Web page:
Cabin baggage war: are airlines or passengers fuelling the conflict?

·3-min read
 (Peter Macdiarmid/Getty Images)
(Peter Macdiarmid/Getty Images)

For decades, airlines have been fond of introducing charges for things that were previously free: from seat assignments to inflight catering.

When bringing in a new fee, has any airline ever not said: “These changes are aimed at improving overall customer experience”?

That was what I wondered when I wrote about Aer Lingus emulating Ryanair and easyJet by cutting back on free cabin baggage on flights within Europe.

The Irish airline will still allow those paying the lowest fare to carry a “small personal item” into the aircraft.

Previously they could also take a 10kg case into the cabin. Now, though, that bag needs to be checked in, at no extra cost, unless you pay an extra £6 (which also includes priority boarding).

“These changes are being introduced to ensure faster boarding and de-planing,” says Aer Lingus, “therefore improving overall customer experience.”

Readers enthusiastically latched on to my scepticism. “Scandalous,” wrote one. “They’ll be charging for coats next,” predicted another.

A couple of people put the move into a coronavirus context, with “Recouping Covid losses from their customers?” and “Endearing themselves to wooing back passengers, aren’t they?”

Personally I think Aer Lingus deserves every penny or cent it can raise after this awful year, and deterring baggage is a (very) modest benefit for the environment: not flying your 10kg bag the 280 miles from Heathrow to Dublin saves fuel and emissions.

Yet perhaps it is not so simple as a money-making exercise, suggests Harry, who says he has been a pilot at two large UK airlines: “One low-cost, one not.”

At both of them, he says: “Cabin bags were a major cause of delays and missed slots because 190 people want to place bags in the overhead lockers that have capacity for 80 or so.

“To combat this most airlines offered to place cabin bags in the hold for free.”

Many passengers find that unappealing, for several reasons – notably security and/or convenience, and not having to hang around at baggage reclaim.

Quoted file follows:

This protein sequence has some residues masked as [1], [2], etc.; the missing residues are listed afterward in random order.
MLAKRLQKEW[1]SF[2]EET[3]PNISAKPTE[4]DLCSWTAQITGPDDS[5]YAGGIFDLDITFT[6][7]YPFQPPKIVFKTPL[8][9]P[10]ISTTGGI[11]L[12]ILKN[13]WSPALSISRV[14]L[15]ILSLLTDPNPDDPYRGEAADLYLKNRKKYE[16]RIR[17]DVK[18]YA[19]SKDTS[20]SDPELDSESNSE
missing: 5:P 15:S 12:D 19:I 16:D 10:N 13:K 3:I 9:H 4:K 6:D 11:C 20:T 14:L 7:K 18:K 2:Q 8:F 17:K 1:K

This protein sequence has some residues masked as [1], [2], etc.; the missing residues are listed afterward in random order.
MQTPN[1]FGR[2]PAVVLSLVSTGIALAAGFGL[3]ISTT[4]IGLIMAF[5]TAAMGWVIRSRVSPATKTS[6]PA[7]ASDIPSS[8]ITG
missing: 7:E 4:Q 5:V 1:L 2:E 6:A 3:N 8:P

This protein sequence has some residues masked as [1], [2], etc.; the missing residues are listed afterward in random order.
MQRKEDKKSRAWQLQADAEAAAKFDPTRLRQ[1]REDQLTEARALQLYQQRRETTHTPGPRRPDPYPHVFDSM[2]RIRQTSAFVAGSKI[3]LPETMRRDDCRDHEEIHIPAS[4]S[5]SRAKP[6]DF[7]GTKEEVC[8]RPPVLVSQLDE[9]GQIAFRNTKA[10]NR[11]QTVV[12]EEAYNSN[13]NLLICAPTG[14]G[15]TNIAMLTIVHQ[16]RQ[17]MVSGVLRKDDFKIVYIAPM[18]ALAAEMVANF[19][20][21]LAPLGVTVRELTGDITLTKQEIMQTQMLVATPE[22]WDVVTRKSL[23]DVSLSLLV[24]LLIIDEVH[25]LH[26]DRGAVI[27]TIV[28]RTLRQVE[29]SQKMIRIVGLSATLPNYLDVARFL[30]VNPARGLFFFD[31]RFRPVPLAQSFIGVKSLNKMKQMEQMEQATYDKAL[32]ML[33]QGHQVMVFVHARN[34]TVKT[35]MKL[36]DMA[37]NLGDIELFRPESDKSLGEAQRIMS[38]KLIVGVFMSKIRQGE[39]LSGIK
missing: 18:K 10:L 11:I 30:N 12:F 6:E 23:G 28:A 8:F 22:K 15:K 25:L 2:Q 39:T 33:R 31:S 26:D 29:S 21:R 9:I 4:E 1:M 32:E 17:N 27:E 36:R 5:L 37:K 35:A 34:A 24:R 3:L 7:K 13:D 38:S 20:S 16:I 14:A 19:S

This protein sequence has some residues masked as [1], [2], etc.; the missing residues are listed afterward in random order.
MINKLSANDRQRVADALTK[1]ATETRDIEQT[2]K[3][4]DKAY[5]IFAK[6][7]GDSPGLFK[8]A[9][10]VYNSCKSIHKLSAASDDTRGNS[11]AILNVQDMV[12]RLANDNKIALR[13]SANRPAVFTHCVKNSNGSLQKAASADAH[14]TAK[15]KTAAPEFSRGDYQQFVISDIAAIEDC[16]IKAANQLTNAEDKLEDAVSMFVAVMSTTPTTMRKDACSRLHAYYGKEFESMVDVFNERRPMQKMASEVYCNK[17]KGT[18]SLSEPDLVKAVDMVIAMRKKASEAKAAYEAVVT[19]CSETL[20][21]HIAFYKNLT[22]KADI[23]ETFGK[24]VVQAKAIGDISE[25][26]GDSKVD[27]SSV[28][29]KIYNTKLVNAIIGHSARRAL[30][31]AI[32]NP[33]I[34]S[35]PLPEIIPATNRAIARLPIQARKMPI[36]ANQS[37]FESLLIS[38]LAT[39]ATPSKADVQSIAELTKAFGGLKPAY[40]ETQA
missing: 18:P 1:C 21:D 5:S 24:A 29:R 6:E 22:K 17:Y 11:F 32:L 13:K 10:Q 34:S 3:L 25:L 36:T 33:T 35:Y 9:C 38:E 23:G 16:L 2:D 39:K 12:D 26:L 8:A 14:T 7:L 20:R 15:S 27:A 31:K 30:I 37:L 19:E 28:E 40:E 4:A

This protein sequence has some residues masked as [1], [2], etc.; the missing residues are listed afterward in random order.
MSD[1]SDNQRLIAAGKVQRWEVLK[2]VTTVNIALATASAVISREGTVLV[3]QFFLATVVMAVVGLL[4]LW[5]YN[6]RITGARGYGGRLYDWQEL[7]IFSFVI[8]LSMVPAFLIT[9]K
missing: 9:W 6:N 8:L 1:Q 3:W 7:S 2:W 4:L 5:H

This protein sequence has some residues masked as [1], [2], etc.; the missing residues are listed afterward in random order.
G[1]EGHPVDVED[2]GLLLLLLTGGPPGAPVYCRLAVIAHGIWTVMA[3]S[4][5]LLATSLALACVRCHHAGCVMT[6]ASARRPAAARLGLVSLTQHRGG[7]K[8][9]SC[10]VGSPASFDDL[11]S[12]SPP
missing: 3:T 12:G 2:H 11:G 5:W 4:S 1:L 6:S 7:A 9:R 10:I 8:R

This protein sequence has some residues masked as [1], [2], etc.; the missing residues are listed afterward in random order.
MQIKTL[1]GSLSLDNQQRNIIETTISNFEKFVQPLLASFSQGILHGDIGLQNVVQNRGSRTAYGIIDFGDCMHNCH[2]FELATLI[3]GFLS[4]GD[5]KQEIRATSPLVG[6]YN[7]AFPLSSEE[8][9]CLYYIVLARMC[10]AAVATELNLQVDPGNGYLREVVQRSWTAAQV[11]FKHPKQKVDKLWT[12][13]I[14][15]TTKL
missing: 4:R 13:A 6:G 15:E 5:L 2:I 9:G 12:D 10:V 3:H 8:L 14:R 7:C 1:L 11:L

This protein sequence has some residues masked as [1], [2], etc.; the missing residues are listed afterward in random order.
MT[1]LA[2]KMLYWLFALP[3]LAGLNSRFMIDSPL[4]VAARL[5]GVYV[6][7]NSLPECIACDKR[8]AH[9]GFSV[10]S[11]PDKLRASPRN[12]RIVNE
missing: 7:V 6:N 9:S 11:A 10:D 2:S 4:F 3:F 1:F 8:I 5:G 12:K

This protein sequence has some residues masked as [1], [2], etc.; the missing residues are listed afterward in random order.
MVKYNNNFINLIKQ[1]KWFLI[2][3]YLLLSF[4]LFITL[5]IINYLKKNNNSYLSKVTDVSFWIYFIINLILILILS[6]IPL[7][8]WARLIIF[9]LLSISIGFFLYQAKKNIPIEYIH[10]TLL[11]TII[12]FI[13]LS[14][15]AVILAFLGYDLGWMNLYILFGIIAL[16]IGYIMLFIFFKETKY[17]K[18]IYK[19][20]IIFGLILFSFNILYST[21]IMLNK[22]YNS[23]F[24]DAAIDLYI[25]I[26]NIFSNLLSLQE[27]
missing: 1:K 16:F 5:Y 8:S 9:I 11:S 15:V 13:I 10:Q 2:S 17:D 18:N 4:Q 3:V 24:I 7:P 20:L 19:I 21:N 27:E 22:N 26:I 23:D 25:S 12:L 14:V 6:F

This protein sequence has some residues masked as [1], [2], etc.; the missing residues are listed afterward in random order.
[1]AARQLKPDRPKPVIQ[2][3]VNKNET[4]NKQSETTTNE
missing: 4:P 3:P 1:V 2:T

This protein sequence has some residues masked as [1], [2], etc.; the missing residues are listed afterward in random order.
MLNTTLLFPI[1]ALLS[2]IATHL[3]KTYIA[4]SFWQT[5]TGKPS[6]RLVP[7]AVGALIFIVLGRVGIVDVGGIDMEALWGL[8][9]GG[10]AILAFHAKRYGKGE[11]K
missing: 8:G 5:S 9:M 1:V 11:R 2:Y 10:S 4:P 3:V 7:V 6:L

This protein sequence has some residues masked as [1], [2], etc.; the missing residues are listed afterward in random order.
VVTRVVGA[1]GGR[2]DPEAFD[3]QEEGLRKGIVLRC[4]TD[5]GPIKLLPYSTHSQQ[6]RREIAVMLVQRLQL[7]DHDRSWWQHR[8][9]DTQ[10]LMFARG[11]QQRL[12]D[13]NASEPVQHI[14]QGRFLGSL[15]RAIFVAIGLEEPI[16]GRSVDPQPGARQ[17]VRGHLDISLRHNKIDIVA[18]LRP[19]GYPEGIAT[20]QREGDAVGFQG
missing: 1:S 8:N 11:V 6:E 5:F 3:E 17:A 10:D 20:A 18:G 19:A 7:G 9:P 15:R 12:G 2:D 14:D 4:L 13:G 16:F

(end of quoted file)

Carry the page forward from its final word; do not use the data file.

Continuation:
From experience, says Harry, some of them will try it on. “About two-thirds of the passengers will then claim to have some life-saving medication (or similar essential) in their bag.”

Cue kerfuffle. “At the end of the day,” says Harry, “the delays cause many more issues and uproar from passengers.

“I’m not paid enough to deal with some middle-aged man shouting at me because we are delayed to Palma, which stemmed from him and others refusing to put their bags in the hold,” he says.

“I’ve been called every name under the sun by passengers acting up because of baggage issues and delays caused by bags.”

In normal summers, Harry says, the following scenario is not unknown.

A fixed, tight departure slot is missed because of a baggage barney. That triggers a hold-up that ripples through the day’s flying, often gathering additional delays. And eventually the airline may face compensation claims from passengers for a delayed arrival that was triggered by travellers earlier in the day.

Airline passengers, says Harry, have an unwarranted sense of entitlement.

“It’s a bus, it just happens to fly. On a coach journey you put your bag in the hold and carry a small rucksack or handbag on your person.”

Passengers these days have to put up with a lot, but mostly government travel restrictions. Crew have to put up with more.

Time to be kinder and respect the professionals simply trying to get us safely where we need to be.

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